Now at the halfway point of its Southeastern Conference schedule, Georgia’s turnabout has been fueled by big scoring outputs from guard Kentavious Caldwell-Pope and contributions from deep down the Bulldogs’ bench.
Georgia coach Mark Fox is using an 11-player rotation — 10 of whom got at least 11 minutes Wednesday in a 68-62 win at Tennessee.
Caldwell-Pope has averaged 21.3 points per game during the Bulldogs four-game winning streak, and while he is still carrying the team offensively like he has all year, the other Bulldogs are picking up the slack lately.
“The team is stepping up,” Caldwell-Pope said. “Besides me to score the ball, we’ll have like five or six guys to score the ball and that’s helped us a lot during games when we need it in big situations if I can’t get the ball and need other people to score. They’ve been doing that since we’ve been winning four in a row.”
Georgia, which will try to make it five straight in today’s 5 p.m. home game against Texas A&M, is shooting 44.3 percent from the field in SEC play, behind Florida, Kentucky and Missouri.
“We just have more guys who are getting comfortable and have been able to chip in,” said Fox, whose team is on its longest regular season SEC win streak since 2003. “We have been playing like a team. I like that about this group.”
Caldwell-Pope is easily scoring more than double any other Georgia player in SEC play — and hitting clutch shots in key parts of games — but guards Charles Mann (7.6 ppg), Vincent Williams (6.4), forward Nemanja Djurisc (6.0) and guard Kenny Gaines (5.1) have all had their moments during the Bulldogs’ run.
Georgia (11-11, 5-4 SEC) had three players score in double figures the past two games. That last happened before then on Dec. 29.
“Just trying to make Kentavious’ load a little lighter,” Gaines said. “We’re going to need him throughout the rest of the season, so we don’t need him to tax his body as much. We’re trying to get a couple of guys to chip in here and there so he won’t have to shoot as many shots or play as hard.”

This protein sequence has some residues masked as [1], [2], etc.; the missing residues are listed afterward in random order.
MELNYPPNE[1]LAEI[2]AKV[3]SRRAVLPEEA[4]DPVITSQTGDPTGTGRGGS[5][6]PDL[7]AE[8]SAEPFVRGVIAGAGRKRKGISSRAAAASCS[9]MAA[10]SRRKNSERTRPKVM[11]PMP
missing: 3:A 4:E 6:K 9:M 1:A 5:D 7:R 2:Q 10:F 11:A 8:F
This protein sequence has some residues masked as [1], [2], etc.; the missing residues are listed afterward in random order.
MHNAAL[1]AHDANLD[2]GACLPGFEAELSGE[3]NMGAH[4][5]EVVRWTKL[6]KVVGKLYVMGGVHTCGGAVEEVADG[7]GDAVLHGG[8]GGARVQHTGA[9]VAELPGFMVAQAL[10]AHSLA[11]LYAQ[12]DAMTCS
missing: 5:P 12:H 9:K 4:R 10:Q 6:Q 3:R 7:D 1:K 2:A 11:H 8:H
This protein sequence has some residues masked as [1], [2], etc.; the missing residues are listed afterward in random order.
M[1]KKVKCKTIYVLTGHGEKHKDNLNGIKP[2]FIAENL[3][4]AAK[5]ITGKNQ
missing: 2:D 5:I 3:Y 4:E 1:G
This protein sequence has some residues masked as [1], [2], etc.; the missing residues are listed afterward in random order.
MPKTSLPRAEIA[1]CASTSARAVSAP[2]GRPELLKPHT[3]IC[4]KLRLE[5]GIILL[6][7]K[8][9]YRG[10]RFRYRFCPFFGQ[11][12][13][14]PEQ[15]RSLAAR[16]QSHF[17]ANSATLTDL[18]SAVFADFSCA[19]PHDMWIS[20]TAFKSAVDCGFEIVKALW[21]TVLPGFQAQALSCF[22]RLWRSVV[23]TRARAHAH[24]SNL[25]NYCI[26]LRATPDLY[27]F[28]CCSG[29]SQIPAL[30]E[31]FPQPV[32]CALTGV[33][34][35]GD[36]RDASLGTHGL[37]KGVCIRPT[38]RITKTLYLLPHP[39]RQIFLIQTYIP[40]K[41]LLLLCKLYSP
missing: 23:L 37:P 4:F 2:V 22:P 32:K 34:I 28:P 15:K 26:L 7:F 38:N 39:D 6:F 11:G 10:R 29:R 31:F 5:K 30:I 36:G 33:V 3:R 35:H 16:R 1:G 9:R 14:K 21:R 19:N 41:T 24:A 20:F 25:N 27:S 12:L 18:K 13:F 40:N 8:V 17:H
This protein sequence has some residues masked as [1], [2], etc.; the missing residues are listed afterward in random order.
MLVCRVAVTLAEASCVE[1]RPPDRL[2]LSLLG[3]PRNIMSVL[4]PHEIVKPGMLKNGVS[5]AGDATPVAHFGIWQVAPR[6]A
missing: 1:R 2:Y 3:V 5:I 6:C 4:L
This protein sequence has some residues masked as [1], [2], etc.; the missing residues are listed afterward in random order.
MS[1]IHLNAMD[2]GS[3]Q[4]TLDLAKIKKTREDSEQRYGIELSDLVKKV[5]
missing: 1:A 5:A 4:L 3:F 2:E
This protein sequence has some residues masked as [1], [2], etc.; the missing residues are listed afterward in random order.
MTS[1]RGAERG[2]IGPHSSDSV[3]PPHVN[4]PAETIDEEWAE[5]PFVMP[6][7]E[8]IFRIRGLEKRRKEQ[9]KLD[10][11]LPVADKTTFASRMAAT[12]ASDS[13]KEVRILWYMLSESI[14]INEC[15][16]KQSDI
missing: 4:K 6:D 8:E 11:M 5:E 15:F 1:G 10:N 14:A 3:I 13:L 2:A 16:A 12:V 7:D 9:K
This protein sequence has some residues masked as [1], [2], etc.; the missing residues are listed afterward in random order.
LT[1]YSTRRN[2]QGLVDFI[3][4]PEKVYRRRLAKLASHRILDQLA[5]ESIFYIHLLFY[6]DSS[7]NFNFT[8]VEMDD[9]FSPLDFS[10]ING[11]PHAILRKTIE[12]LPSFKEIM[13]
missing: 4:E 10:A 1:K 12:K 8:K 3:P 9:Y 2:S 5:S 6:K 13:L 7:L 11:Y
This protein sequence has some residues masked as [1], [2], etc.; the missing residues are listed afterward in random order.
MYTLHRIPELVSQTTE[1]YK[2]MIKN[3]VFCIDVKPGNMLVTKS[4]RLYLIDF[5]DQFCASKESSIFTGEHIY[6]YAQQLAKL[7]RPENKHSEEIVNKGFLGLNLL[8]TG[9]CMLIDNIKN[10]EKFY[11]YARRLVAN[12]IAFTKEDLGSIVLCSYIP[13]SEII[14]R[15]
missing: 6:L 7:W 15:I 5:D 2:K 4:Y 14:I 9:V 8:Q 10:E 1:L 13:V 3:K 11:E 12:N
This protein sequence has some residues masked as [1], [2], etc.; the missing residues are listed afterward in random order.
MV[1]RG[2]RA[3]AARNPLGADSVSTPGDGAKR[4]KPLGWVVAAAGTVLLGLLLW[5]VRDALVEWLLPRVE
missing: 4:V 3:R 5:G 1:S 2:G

Fox sensed his team was exhausted heading into the game in Knoxville on Wednesday. He played 10 different players before five minutes had even elapsed in the game.
“It’s one of the things that we really tried to establish — to have some depth,” Fox said. “Eighteen league games, no bye week, it’s going to be important to have some depth. … We felt like that might be a slight advantage for us at some point during the year.”
Gaines, a freshman from Whitefield Academy, delivered a career-high 11 points — all in the second half — in the win at South Carolina a week ago and then topped it with 12 Wednesday, including connecting on a 14-footer after Tennessee had tied the game with just over 13 minutes to play.
“I think it’s just being more patient within the system,” said Gaines, has improved on the defensive end as well. “Earlier in the year, I was kind of rushing a lot of shots because in high school I was a real impact scorer. Now, I’m being a little more patient and seeing a lot of things open up.”
Also pitching in is center John Cannon. He scored eight points at South Carolina and came off the bench to score on the low block before the first media timeout at Tennessee to help Georgia get out to an 11-4 lead. He’s shooting 50 percent in SEC games.
“I’m just looking to go in and do whatever I can to help the team,” said Cannon, a 6-foot-10 sophomore from Burnsville, N.C. “Coach needs me to go in and get rebounds I’ll try to do that if I can, maybe make a basket here and there, play hard on defense and try to help my team any way I can.”
Addressing home attendance
Georgia is home today for the first time since Jan. 30. The Bulldogs have actually had more success on the road in the league (3-2) than at home (2-2). Georgia is averaging an SEC-low 5,594 fans at home. It drew 4,767 against Auburn in its last home game when stormy weather was a contributing factor.
“I think these kids have committed themselves to this school and they all graduate, they’re good citizens and they’re playing their tails off for Georgia,” Fox said. “I think people appreciate that and hopefully they’ll show their appreciation by coming to the game.”
Caldwell-Pope thinks the Bulldogs winning ways will eventually transfer over to more fans in the seats.
“I think it will pick up,” Caldwell-Pope said. “It should. If not, we’re just going to continue to do what we do.”